Arthur Henderson

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Arthur Henderson was a British politician who was one of the first people to join the Labour Party. He also served in the British Parliament for several terms over the course of a long political career. Henderson was born into a working-class family, but when his father died when he was only 10, he fell into poverty quickly. Henderson had to stop going to school and start working in a foundry in Newcastle, England. He liked to argue while he was working at the foundry, and when he grew up, he became a leader in the trade unions, which led to him joining the Labour Party. Henderson was elected to Parliament several times through by-elections, and when the Labour Party was able to form a government, he was given cabinet positions. He was the President of the Board of Education and the Foreign Secretary. It was as the Foreign Secretary that he became a powerful voice for peace and diplomacy in a Europe that was becoming more and more divided politically. Henderson worked for peace even after he was no longer the Foreign Secretary. This earned him the Nobel Peace Prize in the end.

Early years and childhood

Arthur Henderson was born in Glasgow, Scotland, on September 13, 1863. His parents were David Henderson and Agnes Henderson. His father worked in the textile industry, and his mother was a housekeeper.

Arthur Henderson’s father died when he was only ten years old. This put a strain on the family’s finances, so Arthur had to quit school and look for work. He found a job at a photographer’s shop. After that, Henderson’s family moved from Scotland to Newcastle, which is in the north of England, and he went back to school.

Arthur Henderson got his first job as an apprentice at Robert Stephenson and Sons’ General Foundry Works when he was only 12 years old. Henderson tried to learn as much as he could by reading the news and talking to the other people who worked at the foundry.
Arthur Henderson became a Methodist and a local preacher in the same year, 1879.

Arthur Henderson’s Career

In 1890, the members of the Friendly Society of Iron Founders chose Arthur Henderson to be a paid organizer for their trade union. He became an active member of the trade union movement, but he didn’t like frequent strikes because he didn’t think they accomplished anything.

In the year 1900, Arthur Henderson joined the Labour Representation Committee (LRC). Three years later, he became the organization’s treasurer. That same year, he won a by-election in Barnard Castle and became a member of Parliament. The group that became known as the Labour Party was the LRC.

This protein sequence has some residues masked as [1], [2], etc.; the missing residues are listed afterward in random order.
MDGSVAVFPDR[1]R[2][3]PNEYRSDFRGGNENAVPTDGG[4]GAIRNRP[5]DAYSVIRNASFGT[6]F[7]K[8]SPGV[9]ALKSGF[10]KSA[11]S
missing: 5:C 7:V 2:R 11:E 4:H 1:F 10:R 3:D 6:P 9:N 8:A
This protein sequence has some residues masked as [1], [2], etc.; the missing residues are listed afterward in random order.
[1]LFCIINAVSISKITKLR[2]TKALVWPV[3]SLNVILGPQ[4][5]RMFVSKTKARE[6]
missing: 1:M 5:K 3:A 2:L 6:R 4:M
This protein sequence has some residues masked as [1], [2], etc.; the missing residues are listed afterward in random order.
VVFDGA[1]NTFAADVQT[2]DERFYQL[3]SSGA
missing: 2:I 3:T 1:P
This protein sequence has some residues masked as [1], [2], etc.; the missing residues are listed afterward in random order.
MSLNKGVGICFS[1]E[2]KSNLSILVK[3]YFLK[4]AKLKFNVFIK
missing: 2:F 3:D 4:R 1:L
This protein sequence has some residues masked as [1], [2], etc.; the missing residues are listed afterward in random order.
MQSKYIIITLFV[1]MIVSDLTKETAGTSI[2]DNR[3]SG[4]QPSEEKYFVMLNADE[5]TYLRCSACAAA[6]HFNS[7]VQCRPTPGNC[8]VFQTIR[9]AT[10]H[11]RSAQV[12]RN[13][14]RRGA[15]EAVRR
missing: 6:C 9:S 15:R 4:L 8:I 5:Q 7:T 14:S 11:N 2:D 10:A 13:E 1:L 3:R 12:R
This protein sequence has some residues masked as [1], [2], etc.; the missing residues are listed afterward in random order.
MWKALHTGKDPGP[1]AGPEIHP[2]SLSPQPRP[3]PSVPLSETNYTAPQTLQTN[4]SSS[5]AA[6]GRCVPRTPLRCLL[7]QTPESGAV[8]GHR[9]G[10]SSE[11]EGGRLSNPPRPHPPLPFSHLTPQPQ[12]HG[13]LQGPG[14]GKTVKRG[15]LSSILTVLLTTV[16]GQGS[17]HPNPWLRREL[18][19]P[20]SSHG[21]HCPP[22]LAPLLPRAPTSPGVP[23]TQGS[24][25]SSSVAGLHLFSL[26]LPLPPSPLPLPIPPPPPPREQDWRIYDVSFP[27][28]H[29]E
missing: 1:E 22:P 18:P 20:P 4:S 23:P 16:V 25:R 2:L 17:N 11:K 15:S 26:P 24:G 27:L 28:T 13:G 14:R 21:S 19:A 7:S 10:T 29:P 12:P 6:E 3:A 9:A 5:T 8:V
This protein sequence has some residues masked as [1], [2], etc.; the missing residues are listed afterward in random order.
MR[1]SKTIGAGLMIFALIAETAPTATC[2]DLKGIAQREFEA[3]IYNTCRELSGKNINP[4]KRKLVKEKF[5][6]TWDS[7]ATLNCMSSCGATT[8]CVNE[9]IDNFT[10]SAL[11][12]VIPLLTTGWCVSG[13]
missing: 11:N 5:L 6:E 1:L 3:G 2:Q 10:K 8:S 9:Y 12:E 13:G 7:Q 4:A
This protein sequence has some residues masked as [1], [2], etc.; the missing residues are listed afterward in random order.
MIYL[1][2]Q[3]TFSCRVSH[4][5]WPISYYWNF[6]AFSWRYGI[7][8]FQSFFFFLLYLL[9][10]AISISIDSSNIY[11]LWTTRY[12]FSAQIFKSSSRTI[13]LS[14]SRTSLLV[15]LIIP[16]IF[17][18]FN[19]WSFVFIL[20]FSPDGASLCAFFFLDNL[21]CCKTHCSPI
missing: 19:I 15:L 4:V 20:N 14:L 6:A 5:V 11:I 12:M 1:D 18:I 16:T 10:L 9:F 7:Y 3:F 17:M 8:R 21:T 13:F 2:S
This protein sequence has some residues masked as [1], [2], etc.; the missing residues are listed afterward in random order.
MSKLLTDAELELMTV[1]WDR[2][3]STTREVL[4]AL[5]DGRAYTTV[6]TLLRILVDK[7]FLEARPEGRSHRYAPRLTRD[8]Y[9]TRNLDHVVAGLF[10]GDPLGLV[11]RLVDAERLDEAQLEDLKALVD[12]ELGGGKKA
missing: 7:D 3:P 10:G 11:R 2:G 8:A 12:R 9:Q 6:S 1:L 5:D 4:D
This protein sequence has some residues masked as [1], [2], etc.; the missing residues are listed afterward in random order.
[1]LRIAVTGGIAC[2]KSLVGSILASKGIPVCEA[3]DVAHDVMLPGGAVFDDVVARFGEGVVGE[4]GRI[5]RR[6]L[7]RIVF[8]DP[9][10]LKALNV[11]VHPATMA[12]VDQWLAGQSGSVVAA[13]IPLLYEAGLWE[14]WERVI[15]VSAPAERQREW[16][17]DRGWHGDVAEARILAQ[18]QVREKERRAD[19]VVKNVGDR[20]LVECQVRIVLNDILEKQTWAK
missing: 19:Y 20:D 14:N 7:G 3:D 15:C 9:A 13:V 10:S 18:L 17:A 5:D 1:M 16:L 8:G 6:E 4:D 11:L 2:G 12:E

After Keir Hardie quit the Labour Party too soon in 1908, Arthur Henderson took over as leader. He stayed in that position until 1910 when he also gave up his position. But when Ramsay MacDonald quit the Labour Party in 1914 to protest the First World War, Henderson took over again.

Arthur Henderson joined the cabinet of the British government in 1915 when H.H. Asquith’s coalition government made him President of the Board of Education.

In 1916, David Lloyd George took over as Prime Minister from H.H. Asquith, and Henderson was named Minister without Portfolio. In 1917, Henderson quit as minister after his idea for an international conference on the war was turned down by the cabinet.

Arthur Henderson was elected as a Member of Parliament from Widnes again in 1919, a year after he had lost his seat. For the next three years, he was the leader of the Labour Party. Henderson was elected as a member of Parliament for Newcastle East and then for Burnley after he quit his job as Chief Whip.

Henderson was put in charge of the Home Office in 1924 when Ramsay MacDonald led the first Labour Party government. His job didn’t last long, though, because the government lost later that same year. In 1929, he joined another Labour government as the Foreign Secretary and worked hard to bring peace to Europe.

After the Great Depression, the British Parliament wanted to cut unemployment benefits, but Henderson was against it. In 1931, to stop the crisis, Ramsay MacDonald formed the National Government with other parties. The Labour Party could only get 46 seats, and Henderson lost his own seat and quit as party leader as a result.

He won a by-election in Clay Cross and got his seat back in parliament. After that, he kept working for peace and was a strong supporter of activities that were against the war. Between 1930 and 1934, he was in charge of the Geneva Conference to get rid of weapons.

Works of note

Even though he was one of the most powerful politicians of his time, most people say that his work as a peace activist was his most important work. He also strongly believed in the League of Nations.

Awards & Achievements

In 1934, Arthur Henderson was given the Nobel Peace Prize “for his work for the League of Nations, especially its efforts to disarm.”

Personal History and Legacies

In 1888, Arthur Henderson married Eleanor Watson. There were three boys and one girl in the family.
Henderson died in London, England, on October 20, 1935. He was 72 years old.

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